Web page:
The Reagan and Baby Bush administrations (essentially the same folks) honed these techniques to perfection – see George Lakoff’s admirable analysis, Whose Freedom? for details.

The now notorious cross-hair post on Sarah Palin’s web site that included Gabrielle Giffords as a “target” is a perfect example of the kind of hard rhetoric I’m talking about.

Let’s be clear here – I am not taking a stand for or against any political position in this blog, it’s not the place to do it.  I am making a very loud, protesting cry against the tone and style of political communication in this day and age.

Ms. Palin is entitled to her opinions about universal health care, but she is not entitled to publish inflammatory texts that suggest attacking (however metaphorically) other human beings. When she tweets out “don’t retweet, reload” to the world, this is, in my view, the kind of limitation to free speech that justice Frankfurter referred to when he said the first amendment does not include the right to yell “fire” in a crowded theatre.

I hope Ms. Palin will think twice, three times, and more, before publishing or spouting more “shoot from the hip” aggressive attacks. She should be ashamed.  I fear she won’t be, and that, also, is alarming.

To the Palins, Limbaughs, Becks, Bachmans and other demagogues of media or politics, I say with fervor and sincerity, the fact that someone disagrees with your political position does not render them  a traitor to their country or a bad person.  The fact that you paint them as such, does render you one.

There – I’ve started slipping down the same slope.  Let’s not go there.

A Beautiful Example of Transformation

Friends, check out this video:

It’s a great example of what Edward Tufte has been writing about for decades, and a marvelous demonstration of the power of simplicity to tell an important story.

Check out the site that posted this, Information is beautiful, to see more of the same kind of transformation thinking.

I have written elsewhere about the need for a transformation society (not an information society), where the accumulation of information becomes less important, information gets de-commodified, and is transformed into knowledge, know-how and understanding.

This seems a daunting task, and yet these people have done a part of it so simply, clearly, and (seemingly) effortlessly.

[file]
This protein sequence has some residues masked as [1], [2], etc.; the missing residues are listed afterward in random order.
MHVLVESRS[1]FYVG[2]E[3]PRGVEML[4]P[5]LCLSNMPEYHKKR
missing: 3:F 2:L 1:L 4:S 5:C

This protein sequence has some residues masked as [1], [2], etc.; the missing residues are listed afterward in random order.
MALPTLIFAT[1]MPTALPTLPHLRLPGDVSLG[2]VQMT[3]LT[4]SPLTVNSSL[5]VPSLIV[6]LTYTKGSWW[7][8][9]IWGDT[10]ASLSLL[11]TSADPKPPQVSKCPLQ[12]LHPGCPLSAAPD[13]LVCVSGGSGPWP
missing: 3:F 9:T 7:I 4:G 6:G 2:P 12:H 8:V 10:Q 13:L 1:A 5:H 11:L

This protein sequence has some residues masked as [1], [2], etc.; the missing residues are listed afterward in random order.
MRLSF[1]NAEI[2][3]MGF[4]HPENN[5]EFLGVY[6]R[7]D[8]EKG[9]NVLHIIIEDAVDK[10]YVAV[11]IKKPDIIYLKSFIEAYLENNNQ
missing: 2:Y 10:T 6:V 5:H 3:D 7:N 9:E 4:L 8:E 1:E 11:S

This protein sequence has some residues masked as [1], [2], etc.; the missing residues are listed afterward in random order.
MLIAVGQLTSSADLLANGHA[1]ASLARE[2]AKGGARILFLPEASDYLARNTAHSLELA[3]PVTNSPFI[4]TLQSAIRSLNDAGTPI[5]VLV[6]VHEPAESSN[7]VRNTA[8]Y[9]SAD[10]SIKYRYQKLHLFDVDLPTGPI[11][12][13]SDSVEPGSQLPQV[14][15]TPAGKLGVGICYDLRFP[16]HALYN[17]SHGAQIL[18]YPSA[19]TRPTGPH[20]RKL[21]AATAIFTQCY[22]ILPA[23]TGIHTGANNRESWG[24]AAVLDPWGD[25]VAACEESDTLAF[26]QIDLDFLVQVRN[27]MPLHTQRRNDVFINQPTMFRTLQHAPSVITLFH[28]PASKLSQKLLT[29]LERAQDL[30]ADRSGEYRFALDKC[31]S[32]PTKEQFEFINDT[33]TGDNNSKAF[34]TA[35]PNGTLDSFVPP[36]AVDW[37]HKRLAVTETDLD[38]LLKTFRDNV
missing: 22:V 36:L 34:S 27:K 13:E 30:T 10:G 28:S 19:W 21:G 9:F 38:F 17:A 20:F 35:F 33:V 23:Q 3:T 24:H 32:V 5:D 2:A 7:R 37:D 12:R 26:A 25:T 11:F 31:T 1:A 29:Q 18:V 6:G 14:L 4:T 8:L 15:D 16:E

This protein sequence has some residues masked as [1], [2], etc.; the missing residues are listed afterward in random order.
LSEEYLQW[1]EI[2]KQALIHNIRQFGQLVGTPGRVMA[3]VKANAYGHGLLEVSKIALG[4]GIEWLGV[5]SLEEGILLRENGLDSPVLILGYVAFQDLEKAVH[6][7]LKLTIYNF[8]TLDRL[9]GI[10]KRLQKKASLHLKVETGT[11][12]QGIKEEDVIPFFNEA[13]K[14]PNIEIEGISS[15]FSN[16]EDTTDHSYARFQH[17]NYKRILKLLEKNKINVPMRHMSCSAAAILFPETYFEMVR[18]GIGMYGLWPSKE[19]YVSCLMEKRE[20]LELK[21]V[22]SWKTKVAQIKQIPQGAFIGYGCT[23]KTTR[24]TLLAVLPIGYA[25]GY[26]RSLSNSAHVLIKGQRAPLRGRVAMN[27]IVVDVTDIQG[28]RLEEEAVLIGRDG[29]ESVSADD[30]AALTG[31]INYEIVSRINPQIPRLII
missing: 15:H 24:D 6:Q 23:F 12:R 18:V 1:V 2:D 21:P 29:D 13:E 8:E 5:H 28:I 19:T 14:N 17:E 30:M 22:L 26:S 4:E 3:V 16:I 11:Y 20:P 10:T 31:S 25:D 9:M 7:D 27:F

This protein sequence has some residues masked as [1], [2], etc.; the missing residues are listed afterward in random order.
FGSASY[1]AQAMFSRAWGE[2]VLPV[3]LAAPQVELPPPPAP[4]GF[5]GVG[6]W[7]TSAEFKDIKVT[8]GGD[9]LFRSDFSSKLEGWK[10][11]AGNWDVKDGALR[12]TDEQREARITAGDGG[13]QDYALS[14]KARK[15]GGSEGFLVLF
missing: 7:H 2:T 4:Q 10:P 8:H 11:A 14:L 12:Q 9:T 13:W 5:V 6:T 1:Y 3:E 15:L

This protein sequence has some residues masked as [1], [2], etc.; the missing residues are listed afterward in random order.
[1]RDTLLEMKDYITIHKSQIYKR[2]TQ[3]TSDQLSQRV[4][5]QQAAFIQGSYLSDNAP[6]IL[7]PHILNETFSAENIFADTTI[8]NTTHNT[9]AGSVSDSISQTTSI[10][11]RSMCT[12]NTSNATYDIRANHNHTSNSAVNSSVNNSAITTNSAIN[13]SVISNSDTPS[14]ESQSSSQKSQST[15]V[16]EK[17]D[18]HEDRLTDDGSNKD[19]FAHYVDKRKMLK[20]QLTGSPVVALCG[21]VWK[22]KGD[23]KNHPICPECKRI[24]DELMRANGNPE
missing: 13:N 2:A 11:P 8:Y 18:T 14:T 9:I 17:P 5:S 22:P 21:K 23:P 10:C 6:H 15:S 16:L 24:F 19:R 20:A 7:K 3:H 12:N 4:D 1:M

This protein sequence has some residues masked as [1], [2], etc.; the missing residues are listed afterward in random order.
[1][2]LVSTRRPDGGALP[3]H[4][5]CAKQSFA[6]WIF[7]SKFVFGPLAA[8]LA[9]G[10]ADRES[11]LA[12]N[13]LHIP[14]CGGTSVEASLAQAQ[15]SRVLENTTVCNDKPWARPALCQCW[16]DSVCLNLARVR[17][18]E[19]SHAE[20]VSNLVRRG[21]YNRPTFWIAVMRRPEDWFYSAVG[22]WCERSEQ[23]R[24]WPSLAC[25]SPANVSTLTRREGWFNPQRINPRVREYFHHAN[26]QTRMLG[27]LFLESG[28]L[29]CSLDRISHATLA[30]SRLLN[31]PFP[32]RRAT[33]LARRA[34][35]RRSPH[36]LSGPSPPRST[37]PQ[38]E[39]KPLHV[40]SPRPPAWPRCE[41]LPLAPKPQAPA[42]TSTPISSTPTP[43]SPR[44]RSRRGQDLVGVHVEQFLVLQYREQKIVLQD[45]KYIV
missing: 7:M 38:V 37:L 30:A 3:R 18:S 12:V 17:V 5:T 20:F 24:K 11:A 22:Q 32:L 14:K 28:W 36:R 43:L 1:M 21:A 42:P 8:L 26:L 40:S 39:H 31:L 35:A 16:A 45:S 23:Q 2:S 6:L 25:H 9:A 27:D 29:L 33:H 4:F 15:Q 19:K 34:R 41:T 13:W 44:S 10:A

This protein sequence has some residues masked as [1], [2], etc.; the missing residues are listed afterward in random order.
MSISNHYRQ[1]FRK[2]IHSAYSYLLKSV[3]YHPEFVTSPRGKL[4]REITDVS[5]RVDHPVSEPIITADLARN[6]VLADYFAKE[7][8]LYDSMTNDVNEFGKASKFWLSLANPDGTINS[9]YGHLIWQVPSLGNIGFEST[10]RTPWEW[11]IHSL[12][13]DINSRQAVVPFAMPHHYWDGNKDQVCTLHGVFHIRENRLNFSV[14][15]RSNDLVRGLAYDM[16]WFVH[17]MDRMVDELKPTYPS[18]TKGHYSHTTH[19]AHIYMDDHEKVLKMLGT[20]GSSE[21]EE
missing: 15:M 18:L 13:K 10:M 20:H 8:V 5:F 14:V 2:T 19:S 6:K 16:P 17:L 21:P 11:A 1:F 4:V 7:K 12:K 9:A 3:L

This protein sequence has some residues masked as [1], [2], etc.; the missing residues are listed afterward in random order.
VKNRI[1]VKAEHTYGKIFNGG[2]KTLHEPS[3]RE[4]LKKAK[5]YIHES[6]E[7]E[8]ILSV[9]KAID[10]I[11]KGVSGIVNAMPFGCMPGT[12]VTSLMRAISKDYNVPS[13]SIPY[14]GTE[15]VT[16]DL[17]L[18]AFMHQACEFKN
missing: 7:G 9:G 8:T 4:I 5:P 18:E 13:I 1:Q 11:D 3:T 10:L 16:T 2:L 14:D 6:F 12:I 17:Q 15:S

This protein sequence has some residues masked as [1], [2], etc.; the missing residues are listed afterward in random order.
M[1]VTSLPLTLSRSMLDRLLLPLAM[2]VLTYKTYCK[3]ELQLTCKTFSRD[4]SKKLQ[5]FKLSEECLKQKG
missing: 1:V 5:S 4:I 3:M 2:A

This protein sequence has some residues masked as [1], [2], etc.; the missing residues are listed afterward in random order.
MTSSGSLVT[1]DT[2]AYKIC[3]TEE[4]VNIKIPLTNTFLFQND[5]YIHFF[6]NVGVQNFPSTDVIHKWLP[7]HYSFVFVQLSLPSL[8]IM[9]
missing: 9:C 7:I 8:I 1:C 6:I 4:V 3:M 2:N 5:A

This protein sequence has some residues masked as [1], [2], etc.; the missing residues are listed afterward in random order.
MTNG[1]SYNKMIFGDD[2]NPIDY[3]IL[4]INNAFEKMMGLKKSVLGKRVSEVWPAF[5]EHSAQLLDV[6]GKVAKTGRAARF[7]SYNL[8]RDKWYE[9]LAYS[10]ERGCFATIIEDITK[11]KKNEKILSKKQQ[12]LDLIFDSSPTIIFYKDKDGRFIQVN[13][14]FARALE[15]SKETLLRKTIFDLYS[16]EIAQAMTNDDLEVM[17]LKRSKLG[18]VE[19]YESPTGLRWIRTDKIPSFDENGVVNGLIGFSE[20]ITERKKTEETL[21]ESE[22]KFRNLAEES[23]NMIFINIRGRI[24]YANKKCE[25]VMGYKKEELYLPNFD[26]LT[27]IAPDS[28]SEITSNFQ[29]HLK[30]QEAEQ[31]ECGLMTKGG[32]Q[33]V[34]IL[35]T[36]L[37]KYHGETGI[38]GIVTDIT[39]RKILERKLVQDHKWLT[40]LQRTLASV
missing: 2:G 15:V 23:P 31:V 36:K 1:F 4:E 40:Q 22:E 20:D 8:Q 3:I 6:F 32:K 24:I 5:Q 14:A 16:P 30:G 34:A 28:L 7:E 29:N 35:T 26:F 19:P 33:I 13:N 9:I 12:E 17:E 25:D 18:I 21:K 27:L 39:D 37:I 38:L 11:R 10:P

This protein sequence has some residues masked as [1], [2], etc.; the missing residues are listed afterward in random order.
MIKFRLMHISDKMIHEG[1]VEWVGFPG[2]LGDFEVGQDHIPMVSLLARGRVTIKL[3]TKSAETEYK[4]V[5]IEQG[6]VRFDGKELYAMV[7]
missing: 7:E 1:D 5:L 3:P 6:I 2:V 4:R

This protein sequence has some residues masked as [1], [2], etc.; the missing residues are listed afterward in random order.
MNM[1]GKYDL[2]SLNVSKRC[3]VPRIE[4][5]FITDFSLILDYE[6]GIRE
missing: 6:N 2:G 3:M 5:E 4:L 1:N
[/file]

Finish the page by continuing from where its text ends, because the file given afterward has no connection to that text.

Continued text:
The video embedded above (and you can find a version for the U.K. in pounds sterling, too) shows clearly how we have developed an economy of debt, where we prefer to overspend and play financial games, than to put a relatively small amount of money into really solving some of the world’s problems.

Our information accumulation society has had something to do with this phenomenon, so it is wonderful to see the same technology applied to demonstrate clearly that this is a road we do not want to continue following.

Next step:  Let’s find ways to demonstrate how we can use the technology to implement these solutions.

More About Communities of Interest

In my last post about WikiLeaks, I used the term, “community of interest.”  What’s this all about?

Let’s start with a very simple analogy:  Primitive humans, in prehistoric times.  These folks quickly formed communities of interest, based on the paleontological record.  Why?

  • Not because they look alike
  • Not because they have a family relationship
  • Not because a psychologist told them they ought to do it
  • Not based on advice from the most recent self-help book…

They formed communities because they were hungry, and catching a mammoth requires a group effort!

What this means, in reality, is that our notion of “community” as a cooperative group working in some sort of altruistic harmony towards a common goal or common welfare, is not a complete definition.

Communities can form for very short-term reasons, and for very selfish ones.  Communities of interest on the internet form and dissolve all the time, and can often have shifting composition and purposes. This mobility of community is an interesting phenomenon. As the youngest generations, those who have grown up with Facebook, Twitter and the like, mature into adulthood, it will be interesting to see how the “moral” idea of community gets changed.

Are we headed towards a world where “community” is defined purely by self-interest?  Will the variety of human motivation survive the era of instant gratification?

The community of interest organized around WikiLeaks is infuriated at what seems to be a conspiracy to close the site.  This could be purely altruistic in nature, or could be motivated by a generalised anti-authoritarianism fueled by anger and frustration in the wake of events such as the recent financial crisis.

Whatever the motivation, the tools of contemporary communication technologies are playing a role not only in accompanying social change, but in driving it.